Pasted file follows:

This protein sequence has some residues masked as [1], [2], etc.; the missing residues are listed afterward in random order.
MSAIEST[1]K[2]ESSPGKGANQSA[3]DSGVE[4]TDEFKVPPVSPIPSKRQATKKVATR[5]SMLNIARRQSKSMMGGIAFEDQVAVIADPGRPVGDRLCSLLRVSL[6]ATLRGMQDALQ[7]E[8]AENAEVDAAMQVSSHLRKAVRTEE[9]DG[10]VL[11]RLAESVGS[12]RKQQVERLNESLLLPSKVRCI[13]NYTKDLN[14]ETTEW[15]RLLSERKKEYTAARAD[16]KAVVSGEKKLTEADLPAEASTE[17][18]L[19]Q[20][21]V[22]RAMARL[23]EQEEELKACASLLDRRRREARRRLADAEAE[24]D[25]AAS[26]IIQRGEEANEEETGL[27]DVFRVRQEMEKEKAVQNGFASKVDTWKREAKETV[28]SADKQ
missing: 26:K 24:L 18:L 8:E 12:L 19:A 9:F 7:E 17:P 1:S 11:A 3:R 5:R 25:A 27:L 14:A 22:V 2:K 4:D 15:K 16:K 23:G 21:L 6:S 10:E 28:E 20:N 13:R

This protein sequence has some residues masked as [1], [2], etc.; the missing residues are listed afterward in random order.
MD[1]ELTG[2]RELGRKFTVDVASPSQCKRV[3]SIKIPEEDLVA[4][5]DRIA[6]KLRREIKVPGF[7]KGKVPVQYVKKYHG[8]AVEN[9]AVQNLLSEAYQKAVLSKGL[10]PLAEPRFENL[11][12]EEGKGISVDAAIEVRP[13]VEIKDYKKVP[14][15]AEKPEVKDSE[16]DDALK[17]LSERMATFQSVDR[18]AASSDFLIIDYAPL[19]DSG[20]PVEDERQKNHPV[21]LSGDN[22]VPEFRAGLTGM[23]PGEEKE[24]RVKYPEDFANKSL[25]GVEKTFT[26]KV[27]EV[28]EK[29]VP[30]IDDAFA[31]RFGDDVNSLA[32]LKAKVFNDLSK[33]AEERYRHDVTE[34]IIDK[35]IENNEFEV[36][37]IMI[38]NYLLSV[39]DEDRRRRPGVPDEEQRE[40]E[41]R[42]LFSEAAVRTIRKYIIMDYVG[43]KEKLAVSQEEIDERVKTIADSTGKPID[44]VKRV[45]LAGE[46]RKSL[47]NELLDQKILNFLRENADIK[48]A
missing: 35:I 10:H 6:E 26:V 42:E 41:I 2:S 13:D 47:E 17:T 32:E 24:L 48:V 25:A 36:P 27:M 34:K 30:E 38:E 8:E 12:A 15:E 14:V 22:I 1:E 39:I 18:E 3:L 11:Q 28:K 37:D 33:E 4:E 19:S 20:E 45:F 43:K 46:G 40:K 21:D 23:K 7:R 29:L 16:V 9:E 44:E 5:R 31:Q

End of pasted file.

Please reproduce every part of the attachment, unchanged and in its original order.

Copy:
This protein sequence has some residues masked as [1], [2], etc.; the missing residues are listed afterward in random order.
MSAIEST[1]K[2]ESSPGKGANQSA[3]DSGVE[4]TDEFKVPPVSPIPSKRQATKKVATR[5]SMLNIARRQSKSMMGGIAFEDQVAVIADPGRPVGDRLCSLLRVSL[6]ATLRGMQDALQ[7]E[8]AENAEVDAAMQVSSHLRKAVRTEE[9]DG[10]VL[11]RLAESVGS[12]RKQQVERLNESLLLPSKVRCI[13]NYTKDLN[14]ETTEW[15]RLLSERKKEYTAARAD[16]KAVVSGEKKLTEADLPAEASTE[17][18]L[19]Q[20][21]V[22]RAMARL[23]EQEEELKACASLLDRRRREARRRLADAEAE[24]D[25]AAS[26]IIQRGEEANEEETGL[27]DVFRVRQEMEKEKAVQNGFASKVDTWKREAKETV[28]SADKQ
missing: 26:K 24:L 18:L 8:E 12:L 19:A 9:F 7:E 17:P 1:S 11:A 3:R 5:R 25:A 27:L 14:A 22:V 2:K 4:D 15:K 16:K 23:G 21:L 6:S 10:E 28:E 20:N 13:R

This protein sequence has some residues masked as [1], [2], etc.; the missing residues are listed afterward in random order.
MD[1]ELTG[2]RELGRKFTVDVASPSQCKRV[3]SIKIPEEDLVA[4][5]DRIA[6]KLRREIKVPGF[7]KGKVPVQYVKKYHG[8]AVEN[9]AVQNLLSEAYQKAVLSKGL[10]PLAEPRFENL[11][12]EEGKGISVDAAIEVRP[13]VEIKDYKKVP[14][15]AEKPEVKDSE[16]DDALK[17]LSERMATFQSVDR[18]AASSDFLIIDYAPL[19]DSG[20]PVEDERQKNHPV[21]LSGDN[22]VPEFRAGLTGM[23]PGEEKE[24]RVKYPEDFANKSL[25]GVEKTFT[26]KV[27]EV[28]EK[29]VP[30]IDDAFA[31]RFGDDVNSLA[32]LKAKVFNDLSK[33]AEERYRHDVTE[34]IIDK[35]IENNEFEV[36][37]IMI[38]NYLLSV[39]DEDRRRRPGVPDEEQRE[40]E[41]R[42]LFSEAAVRTIRKYIIMDYVG[43]KEKLAVSQEEIDERVKTIADSTGKPID[44]VKRV[45]LAGE[46]RKSL[47]NELLDQKILNFLRENADIK[48]A
missing: 35:I 10:H 6:E 26:V 42:E 41:I 2:S 13:D 47:E 17:T 32:E 24:L 48:V 25:A 36:P 27:M 34:K 30:E 38:E 8:E 12:A 15:E 14:V 22:I 1:E 39:I 18:E 3:L 11:Q 28:K 37:D 33:E 4:E 19:S 20:E 45:F 43:K 46:G 40:K 21:D 23:K 7:R 29:L 16:V 9:E 44:E 5:R 31:Q